All of this is to say that abortion is only a part of a broader political, social, and cultural evangelical worldview. In his infamous 1992 “culture wars” speech at the Republican National Convention, Pat Buchanan inveighed against abortion, true, but he spent at least as much time condemning gays and lesbians, feminists, secularists, and—of course—Hillary Clinton, who he implied belonged in at least a few of those categories.
So, it seems to me to be profoundly silly from a purely pragmatic perspective for the Democratic Party to alienate its progressive, middle-class feminist supporters, as well as working-class activists who rightly argue that reproductive rights are economic rights, in order to appeal to a voting bloc who hold values that are completely opposed to what the modern Democratic Party stands for.
If a Democrat were to run on a pro-life, anti-gay, anti-secular platform, they might be able to pry off a few votes from the Republican candidate, but this would come at the cost of reliably Democratic voters.
You can’t have it both ways.
It is rightly argued that American political parties are coalitions; coalitions generally don’t include groups that are diametrically opposed to each other. The last time that happened in American politics was in the Democratic Party with its Northern liberal and Southern segregationist wings. We all know how that turned out.
The basic critique of this position is that it’s not strategic, that Democrats need conservative candidates to win conservative House districts. And it’s a fair point: U.S. congressional elections, partly by design, privilege whiter, more conservative, and more rural voters. A competitive national congressional campaign needs to take that into account.
Conservative Democrats are terrified the party is self-immolating in the same way they believe it did in the 1980s. The general narrative goes like this: old-school Great Society liberal Walter Mondale was crushed in 1984, Michael Dukakis was pegged as a wimpy New England liberal in 1988, and it took the sunny, moderate sensibilities of the Southerner Bill Clinton to bring the party back to power in 1992. It should come as no surprise that many of the voices for moderation today generally came of political age during the Clinton administration—indeed, some are veterans of that administration.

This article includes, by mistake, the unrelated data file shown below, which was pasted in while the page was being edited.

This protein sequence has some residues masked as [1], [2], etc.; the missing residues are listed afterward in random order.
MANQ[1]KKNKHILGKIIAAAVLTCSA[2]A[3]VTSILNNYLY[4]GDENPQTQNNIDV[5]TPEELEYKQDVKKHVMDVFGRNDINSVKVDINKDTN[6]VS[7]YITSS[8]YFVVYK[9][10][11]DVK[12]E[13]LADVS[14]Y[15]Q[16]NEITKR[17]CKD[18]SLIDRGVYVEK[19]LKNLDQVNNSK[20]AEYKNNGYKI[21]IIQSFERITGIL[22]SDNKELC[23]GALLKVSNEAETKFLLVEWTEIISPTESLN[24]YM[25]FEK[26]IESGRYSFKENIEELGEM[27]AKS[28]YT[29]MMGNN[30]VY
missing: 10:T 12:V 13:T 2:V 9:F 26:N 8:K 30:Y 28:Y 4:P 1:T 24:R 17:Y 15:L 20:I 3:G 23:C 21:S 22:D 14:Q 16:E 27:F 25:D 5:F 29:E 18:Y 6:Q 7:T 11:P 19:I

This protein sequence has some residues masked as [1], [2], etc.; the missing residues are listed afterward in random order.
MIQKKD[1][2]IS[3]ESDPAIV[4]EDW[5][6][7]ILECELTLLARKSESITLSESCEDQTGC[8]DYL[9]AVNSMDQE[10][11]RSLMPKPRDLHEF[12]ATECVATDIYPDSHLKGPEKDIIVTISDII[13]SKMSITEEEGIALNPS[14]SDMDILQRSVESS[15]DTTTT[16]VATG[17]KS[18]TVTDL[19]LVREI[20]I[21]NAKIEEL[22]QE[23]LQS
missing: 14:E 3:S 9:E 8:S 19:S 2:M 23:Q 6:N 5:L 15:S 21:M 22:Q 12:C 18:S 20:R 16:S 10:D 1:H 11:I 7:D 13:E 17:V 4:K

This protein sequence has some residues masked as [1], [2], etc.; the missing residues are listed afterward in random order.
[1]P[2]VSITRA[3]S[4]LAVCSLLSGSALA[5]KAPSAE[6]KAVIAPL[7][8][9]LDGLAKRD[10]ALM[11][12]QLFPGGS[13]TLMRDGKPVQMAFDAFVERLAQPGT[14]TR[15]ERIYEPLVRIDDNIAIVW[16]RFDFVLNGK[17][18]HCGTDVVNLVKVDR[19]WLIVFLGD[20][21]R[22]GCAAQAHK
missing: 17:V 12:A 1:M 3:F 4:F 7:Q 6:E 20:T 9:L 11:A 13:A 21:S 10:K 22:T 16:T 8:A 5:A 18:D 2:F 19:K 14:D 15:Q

Misremembering the Recent History of the Democratic Party
There are a number of problems with this narrative, though. For one, it ignores that the Democratic Party controlled one or both chambers of Congress during the entirety of the Reagan and Bush years. It also ignores the broader turn in global politics due to the crumbling of communism—the dreaded word “neoliberal” is appropriate here, but if you prefer, we can call it the bipartisan, pro-market “Washington Consensus.”
But most importantly, it ignores the broader shifts in Democratic politics in the 1970s and 1980s. With the massive decline in the power of organized labor in the late ‘70s–something which the Democratic Party itself was complicit with in its failure to pass labor reform during a period of unified government during the Carter administration–Democrats found themselves increasingly beholden to big-money donors. The geographic base of the party, especially at the local level, also began to shift to affluent, well-educated neighborhoods and suburbs populated by white professionals who were reaping the benefits of late-twentieth-century globalization. This was the basis of Dukakis’s support in his native Massachusetts. The left wing of the Democratic Party—what remained of organized labor, as well as veterans of the civil rights and women’s liberation movements—simply did not have the political power within Democratic politics that it enjoyed in the 1960s and early 1970s—and I would argue, with the exception of organized labor, enjoys today.